Culture, safety culture, values, mission statement, etc., are constantly crafted and discussed by the upper management in many companies across the world. With that being said, the focus or goals of upper management does not always equate to what actually occurs and is reinforced at the front-line supervisor or the field worker level.
Ask the CEO or a VP level executive what the mission statement is or what the culture is like at their company, and they will most likely be able to elegantly describe whatever is written in the latest version of the employee handbook or what was shared in their last board meeting. I am not implying they do not believe in what they are saying or they do not have good intentions towards the effort they put towards crafting these items. But what responses will you get if you ask a field level worker what the culture is at that company or what the mission statement is?
As a (relatively new) field level health and safety officer I have never given too much thought to the exact mission statement or set of written values of the company. That being said, I do care to live the values that I have learned over the past few years from the passionate individuals who have been with the company for decades and pass them on to the field level workers at whichever project site I am on.
AirBnb CEO’s Letter to his Employees About Culture
A couple of weeks ago, I was listening to a podcast about building teams and building the culture of a company. In the podcast, the gentleman presenting mentioned a quote by AirBnb’s CEO Brian Chesky. The quote came from an article Chesky posted on Medium. The article was a letter to his whole company titled “Don’t **** Up the Culture” (He actually used the word, I’ll bleep it out in this post).
In the letter, he wanted to address his employees after having a conversation with famous investor Peter Thiel after Thiel invested $150 million dollars in AirBnb. Chesky asked Thiel what the most important piece of advice was that he had for AirBnb. Thiel responded, “Don’t **** up the culture”. Thiel went on to explain once a company gets to a certain size, it is almost inevitable that the culture will not be the same (which AirBnb’s culture was incredible at the time).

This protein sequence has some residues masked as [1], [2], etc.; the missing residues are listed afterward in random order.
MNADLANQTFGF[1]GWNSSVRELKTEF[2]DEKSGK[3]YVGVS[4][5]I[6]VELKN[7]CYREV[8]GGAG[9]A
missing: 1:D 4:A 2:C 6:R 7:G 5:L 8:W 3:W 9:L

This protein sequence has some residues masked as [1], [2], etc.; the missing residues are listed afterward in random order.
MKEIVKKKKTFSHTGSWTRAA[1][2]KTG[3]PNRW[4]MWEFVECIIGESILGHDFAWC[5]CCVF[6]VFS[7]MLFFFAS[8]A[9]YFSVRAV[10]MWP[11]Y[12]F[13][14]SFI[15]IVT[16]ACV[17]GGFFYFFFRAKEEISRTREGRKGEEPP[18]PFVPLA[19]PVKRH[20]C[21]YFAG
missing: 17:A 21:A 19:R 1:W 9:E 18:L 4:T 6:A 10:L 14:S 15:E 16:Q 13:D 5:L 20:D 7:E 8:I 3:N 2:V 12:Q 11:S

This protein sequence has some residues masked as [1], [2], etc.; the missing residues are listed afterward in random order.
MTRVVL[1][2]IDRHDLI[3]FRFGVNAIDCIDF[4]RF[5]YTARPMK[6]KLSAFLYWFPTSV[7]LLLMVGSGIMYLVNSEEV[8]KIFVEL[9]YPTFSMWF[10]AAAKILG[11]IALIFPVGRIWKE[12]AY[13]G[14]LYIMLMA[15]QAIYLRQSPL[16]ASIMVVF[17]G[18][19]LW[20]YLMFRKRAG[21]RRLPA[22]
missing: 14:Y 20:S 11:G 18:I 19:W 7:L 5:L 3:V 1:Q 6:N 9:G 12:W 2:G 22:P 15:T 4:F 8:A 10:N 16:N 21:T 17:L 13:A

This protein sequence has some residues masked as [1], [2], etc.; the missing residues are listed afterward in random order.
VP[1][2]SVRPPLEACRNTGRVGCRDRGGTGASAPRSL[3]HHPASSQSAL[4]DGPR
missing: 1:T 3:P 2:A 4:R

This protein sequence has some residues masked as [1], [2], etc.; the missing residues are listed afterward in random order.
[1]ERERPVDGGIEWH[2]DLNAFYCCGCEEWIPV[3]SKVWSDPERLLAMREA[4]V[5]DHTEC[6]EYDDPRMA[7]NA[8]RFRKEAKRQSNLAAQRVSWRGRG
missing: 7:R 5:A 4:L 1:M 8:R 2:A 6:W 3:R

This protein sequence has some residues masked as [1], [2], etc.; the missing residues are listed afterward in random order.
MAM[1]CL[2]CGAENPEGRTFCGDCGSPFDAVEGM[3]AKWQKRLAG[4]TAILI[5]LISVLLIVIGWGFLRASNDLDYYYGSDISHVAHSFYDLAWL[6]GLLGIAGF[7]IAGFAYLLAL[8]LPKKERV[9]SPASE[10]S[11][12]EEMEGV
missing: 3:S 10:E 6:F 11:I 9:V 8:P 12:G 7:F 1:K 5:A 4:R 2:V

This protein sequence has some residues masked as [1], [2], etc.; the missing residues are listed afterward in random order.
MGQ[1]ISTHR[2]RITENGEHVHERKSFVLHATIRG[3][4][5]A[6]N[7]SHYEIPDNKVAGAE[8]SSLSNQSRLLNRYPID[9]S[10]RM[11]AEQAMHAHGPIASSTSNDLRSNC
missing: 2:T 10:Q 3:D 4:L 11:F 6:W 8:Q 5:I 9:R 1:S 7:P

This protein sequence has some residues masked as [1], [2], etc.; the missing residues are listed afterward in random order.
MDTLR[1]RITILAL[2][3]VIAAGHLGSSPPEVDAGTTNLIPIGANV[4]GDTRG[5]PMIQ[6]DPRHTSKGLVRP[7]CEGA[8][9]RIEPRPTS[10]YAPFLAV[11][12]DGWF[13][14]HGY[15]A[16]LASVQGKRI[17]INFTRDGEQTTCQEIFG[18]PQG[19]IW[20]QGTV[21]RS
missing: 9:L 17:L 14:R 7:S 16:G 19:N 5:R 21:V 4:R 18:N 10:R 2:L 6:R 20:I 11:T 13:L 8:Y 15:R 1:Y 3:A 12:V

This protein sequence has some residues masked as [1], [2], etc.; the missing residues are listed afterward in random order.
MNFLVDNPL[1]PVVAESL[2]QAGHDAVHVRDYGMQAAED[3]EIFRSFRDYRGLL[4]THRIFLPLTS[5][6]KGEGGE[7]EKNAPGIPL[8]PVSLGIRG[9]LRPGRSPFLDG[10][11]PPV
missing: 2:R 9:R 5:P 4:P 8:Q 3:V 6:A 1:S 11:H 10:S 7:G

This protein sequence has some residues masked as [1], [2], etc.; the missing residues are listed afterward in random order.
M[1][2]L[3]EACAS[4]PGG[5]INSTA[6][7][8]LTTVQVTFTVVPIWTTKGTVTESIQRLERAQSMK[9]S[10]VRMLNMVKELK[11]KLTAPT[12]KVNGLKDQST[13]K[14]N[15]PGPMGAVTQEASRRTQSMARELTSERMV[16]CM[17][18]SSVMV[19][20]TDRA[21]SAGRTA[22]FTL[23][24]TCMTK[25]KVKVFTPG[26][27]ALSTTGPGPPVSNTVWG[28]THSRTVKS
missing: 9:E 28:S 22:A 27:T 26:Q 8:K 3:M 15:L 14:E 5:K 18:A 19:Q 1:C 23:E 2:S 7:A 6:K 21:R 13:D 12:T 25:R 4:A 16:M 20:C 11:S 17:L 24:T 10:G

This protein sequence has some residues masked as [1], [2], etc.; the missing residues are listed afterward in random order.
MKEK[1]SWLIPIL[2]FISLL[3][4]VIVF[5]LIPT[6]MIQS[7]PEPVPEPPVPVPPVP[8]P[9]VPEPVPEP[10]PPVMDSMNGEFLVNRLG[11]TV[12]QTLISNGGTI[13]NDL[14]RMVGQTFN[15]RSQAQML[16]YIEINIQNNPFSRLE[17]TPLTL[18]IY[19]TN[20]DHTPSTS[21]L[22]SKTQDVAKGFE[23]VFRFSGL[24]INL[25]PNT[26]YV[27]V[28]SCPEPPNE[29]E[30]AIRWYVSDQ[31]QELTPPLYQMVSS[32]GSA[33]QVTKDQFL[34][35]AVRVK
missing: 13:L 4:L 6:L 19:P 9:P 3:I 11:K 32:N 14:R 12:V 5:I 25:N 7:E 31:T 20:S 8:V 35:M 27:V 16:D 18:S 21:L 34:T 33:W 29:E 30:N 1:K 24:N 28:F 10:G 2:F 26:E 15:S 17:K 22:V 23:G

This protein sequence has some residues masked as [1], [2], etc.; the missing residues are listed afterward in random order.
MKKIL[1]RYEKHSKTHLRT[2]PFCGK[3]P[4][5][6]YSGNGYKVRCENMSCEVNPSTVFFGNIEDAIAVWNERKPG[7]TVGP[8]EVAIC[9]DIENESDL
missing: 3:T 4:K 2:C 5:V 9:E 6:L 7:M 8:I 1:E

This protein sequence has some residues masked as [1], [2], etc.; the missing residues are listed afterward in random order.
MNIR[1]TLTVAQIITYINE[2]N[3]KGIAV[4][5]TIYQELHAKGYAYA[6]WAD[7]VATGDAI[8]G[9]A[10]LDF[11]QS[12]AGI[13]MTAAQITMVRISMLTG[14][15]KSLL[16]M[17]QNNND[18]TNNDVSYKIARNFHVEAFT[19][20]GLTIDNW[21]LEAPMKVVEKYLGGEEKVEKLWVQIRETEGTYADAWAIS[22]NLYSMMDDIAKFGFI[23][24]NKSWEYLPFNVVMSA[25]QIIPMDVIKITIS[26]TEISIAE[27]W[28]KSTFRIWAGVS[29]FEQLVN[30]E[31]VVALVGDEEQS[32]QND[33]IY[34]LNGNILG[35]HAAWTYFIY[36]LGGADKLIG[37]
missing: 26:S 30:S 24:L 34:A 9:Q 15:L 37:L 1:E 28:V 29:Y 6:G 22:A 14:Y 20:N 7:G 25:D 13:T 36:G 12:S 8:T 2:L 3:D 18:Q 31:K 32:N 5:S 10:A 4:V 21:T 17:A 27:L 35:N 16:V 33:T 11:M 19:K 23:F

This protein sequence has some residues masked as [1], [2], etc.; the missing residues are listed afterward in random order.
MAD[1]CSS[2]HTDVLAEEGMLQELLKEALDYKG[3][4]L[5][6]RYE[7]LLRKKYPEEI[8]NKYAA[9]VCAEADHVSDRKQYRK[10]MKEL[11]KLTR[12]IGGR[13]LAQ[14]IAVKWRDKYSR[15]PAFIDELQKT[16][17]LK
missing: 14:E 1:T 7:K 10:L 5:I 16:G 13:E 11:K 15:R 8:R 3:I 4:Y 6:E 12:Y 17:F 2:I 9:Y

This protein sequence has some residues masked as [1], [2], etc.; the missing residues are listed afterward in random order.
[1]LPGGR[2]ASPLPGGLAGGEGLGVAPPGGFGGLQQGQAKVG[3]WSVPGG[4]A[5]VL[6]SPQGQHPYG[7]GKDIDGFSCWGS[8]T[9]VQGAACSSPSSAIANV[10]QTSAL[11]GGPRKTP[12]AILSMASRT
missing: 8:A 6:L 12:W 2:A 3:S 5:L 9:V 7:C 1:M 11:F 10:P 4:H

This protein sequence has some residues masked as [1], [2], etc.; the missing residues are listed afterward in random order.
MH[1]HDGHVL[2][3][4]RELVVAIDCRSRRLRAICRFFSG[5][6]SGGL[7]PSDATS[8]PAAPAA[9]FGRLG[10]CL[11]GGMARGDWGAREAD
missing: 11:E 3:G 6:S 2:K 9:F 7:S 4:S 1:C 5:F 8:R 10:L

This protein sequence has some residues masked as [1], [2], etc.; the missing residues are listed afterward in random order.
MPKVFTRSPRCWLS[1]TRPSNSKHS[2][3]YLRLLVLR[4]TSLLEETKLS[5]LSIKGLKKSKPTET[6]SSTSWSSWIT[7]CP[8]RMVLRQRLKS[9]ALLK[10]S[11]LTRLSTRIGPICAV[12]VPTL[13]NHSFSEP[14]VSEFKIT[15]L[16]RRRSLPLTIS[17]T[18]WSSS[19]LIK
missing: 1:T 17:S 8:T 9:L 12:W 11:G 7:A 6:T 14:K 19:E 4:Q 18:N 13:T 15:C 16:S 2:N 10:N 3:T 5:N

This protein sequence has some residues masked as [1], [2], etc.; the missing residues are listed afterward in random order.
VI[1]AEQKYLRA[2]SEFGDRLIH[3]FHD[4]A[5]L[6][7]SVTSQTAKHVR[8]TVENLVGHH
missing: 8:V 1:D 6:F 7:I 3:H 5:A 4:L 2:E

Astounded by the advice, Chesky gave a lot of thought to how he could protect the great culture of his young fast-growing company. He decided as CEO that he was only going to focus on not only defending his company’s culture, but focus on building it up.
In this letter to his employees, Chesky defined culture as “simply a shared way of doing something with passion.”
What really resonated with me is what he goes onto say in a section of the letter he titled “So how do we build culture?”.
In the first paragraph of this section he states:
“By upholding our core values in everything we do. Culture is a thousand things, a thousand times. It’s living the core values when you hire; when you write an email; when you are working on a project; when you are walking in the hall. We have the power, by living the values, to build the culture. We also have the power, by breaking the values, to **** up the culture. Each one of us has this opportunity, this burden.”
To me, that is an incredibly powerful paragraph. He recognizes and explains that the culture and core values are in everything that everyone does. It isn’t just written words or lip service. He goes on in the next paragraph to explain why culture is so important to a business: